The advertising industry is really really good at pissing people off. It’s what happens when you test the limits of what’s acceptable in front of the general public. Benneton and Calvin Klein have famously hacked thousands off with their ads over the years, but such ‘shock advertising‘ tactics were intentional.
No ad agency is going to please everybody. If they did, the result would be the advertising equivalent of Cliff Richard dressed in beige slacks holding a cute puppy.
So what’s changed?
Arguably nothing. Social media has resulted in easy sharing of comments and articles. An ever-increasing connected world finds it easy to comment and voice personal opinion, and as ever it’s the offended who are the most vocal.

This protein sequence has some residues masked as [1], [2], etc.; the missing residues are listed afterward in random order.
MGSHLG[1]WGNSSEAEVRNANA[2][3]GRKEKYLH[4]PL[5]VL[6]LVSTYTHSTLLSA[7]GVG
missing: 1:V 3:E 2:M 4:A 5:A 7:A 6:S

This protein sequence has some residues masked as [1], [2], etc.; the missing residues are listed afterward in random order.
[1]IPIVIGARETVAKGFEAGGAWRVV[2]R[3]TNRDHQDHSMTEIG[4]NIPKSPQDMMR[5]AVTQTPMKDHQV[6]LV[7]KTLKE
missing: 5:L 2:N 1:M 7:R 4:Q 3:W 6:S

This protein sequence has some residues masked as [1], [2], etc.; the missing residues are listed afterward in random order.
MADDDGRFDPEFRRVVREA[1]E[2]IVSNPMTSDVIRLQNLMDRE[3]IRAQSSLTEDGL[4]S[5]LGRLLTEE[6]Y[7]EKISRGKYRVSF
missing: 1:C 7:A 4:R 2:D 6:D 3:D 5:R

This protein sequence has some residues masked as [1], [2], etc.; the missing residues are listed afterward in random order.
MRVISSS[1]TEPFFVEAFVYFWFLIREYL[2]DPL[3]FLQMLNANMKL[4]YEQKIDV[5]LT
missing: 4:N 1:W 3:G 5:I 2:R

I doubt agencies such as Lean Mean Fighting Machine and VCCP ever intent to offend. But one man’s freedom fighter is another’s terrorist. The same happens with humour, which is one of the core ideas when engaging people through marketing and promotion.
All things to all men (or should that be persons?)
No ad agency is going to please everybody all of the time. The spread of ads through social media is wider than a fat family on an a flight back from Florida. If any idea did please everyone, the result would be the advertising equivalent of Cliff Richard dressed in beige slacks holding a cute puppy. Yuk.
The challenge for agencies is how they manage such comments. Doing for themselves what they’ve done for brands in the past: protect their reputation. Because from now on – we’re the media. And like the media, the Daily Mail mindset is the most popular in middle-england’s majority.